It's important to understand that these salaries are in addition to whatever profit you might generate from the business. Many small contractors don't pay themselves a thing. They simple keep whatever is left over after they pay their bills.
Because few of them know how to crunch numbers and price their services, they usually find out there is little or nothing left. So they take very little out of the business, cut every possible corner when it comes to business expenses (which reduces their ability to properly serve customers), and stiff their suppliers in order to survive.
You'll need both an income and profits to properly run your business. Take a cue from the real world of business. For example, Amazon.com, one of the most highly valued Internet companies worth many billions of dollars, has lost hundreds of millions of dollars year after year. But CEO Jeff Bezos and his employees still get paid handsome salaries. Profits, if and when they come, will be funneled back into the business and used to reward Bezos and others with hefty bonuses. But they don't starve while waiting for that day to come.
Know Your Costs. Owner and spouse compensation must get factored into overhead, along with every other business expense. Keep track of every business expense and crunch the numbers to derive a dollar-per-hour overhead figure telling you how much it costs to deliver each billable hour of service.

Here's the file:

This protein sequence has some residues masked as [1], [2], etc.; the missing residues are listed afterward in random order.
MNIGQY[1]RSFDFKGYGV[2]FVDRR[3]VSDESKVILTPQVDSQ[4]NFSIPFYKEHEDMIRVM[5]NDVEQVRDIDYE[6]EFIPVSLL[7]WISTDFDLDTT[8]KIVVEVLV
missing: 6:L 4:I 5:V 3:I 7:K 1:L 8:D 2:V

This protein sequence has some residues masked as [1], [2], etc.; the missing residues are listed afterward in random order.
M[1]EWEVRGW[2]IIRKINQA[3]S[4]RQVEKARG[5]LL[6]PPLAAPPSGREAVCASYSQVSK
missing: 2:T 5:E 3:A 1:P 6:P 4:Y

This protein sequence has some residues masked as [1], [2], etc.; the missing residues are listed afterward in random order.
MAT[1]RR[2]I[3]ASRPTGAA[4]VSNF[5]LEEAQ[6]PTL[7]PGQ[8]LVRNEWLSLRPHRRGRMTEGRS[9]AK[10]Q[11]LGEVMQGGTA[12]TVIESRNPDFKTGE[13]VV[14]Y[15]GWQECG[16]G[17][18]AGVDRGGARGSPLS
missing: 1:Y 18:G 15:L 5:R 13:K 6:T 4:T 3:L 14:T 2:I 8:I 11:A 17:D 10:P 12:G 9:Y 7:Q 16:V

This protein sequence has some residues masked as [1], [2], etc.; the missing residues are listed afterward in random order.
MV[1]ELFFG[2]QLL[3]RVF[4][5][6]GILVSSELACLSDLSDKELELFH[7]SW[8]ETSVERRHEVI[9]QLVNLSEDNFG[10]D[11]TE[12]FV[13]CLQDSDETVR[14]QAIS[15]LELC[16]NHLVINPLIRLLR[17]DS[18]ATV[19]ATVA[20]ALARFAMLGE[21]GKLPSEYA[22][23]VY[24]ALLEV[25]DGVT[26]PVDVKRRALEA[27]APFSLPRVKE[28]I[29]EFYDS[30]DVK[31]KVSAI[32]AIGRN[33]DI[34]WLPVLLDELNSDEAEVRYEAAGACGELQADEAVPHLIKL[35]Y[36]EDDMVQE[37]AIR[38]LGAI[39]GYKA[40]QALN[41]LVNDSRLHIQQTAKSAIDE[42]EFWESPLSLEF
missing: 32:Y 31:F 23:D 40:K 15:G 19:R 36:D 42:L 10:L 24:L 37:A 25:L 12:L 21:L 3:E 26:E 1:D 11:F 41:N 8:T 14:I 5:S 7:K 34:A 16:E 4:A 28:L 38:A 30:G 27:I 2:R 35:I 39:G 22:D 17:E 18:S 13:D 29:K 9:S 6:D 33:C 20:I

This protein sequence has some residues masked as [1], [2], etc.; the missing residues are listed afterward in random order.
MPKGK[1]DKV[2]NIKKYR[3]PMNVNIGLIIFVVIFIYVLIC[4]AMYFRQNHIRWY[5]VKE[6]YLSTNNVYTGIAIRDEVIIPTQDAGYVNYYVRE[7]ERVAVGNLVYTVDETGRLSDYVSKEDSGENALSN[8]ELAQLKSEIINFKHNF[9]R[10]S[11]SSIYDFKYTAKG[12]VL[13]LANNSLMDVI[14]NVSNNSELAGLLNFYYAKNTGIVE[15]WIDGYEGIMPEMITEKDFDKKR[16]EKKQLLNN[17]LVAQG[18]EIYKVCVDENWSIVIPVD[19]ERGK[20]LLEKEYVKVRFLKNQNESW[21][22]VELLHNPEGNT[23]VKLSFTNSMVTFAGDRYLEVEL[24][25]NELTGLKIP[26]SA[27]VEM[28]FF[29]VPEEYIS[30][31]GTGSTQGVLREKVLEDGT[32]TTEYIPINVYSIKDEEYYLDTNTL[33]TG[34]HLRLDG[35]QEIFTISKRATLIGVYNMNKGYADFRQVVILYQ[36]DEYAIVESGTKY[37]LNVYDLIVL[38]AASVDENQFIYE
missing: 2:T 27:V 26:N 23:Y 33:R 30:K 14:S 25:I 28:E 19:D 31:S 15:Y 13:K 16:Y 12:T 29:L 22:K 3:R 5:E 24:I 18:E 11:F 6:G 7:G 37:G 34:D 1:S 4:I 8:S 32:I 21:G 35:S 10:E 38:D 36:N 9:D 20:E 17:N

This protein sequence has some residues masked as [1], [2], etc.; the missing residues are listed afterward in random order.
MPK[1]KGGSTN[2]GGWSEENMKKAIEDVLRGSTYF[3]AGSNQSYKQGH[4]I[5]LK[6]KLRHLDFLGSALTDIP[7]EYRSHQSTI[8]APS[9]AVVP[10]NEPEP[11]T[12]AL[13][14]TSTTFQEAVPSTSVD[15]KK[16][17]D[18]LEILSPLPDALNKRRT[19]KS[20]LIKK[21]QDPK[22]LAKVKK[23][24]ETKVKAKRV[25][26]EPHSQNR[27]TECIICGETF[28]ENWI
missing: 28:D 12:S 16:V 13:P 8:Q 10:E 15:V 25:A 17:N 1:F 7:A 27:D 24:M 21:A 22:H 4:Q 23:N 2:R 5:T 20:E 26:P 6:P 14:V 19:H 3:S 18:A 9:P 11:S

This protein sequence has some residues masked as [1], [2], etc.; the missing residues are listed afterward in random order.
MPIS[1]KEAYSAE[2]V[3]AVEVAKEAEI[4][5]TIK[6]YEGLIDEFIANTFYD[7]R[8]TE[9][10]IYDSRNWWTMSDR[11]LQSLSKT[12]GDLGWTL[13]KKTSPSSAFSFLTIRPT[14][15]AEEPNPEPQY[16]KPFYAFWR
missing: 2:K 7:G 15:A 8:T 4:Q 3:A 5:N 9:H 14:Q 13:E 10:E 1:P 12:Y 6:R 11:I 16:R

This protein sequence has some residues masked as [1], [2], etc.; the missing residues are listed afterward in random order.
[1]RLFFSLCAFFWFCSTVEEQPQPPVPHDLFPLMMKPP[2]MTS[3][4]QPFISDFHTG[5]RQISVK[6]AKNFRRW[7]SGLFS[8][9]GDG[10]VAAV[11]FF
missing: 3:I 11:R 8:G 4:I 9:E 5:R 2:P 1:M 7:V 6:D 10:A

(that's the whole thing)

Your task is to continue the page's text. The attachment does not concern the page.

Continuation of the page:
Add this hourly overhead figure to your direct job costs (labor, materials, permits, any sub work) to determine your breakeven point, i.e., the amount you need to charge just to cover your direct and overhead costs. Then factor in a reasonable level of profit, which I believe should be at least 15 percent, preferably more. This will provide you with your hourly billing rate for service.
Crunch Your Numbers. If you do all this correctly, you will inevitably find that you must charge far more than the going rate in your market. You'll discover that whereas most competitors are charging $50 an hour or less on a time and material basis, you need to charge two or three times that amount just to break even.
This will shock you, and you'll think you made a mistake. So go ahead and crunch the numbers over and over. Do it as many times as it takes to convince yourself that you are right, and they are wrong in their pricing policies.
Sadly, I've met many contractors who refuse to believe the evidence before their eyes. They simply cannot accept that it could cost them that much to be in the PHC business, so they revert to charging the "going rate" even though they know better. They are like lemmings who follow their leaders right off a cliff.
- Move To Flat Rate. Once you determine that the numbers don't lie, you'll need to start implementing a flat rate marketing strategy that emphasizes value rather than price. This will take some work upfront, but it will be a giant step on the way to success in the PHC service business.
Next month I'll continue this theme with a look at a sample P&L statement, and show how a contractor can derive this much income from a mom-and-pop business with merely $353,700 in annual sales.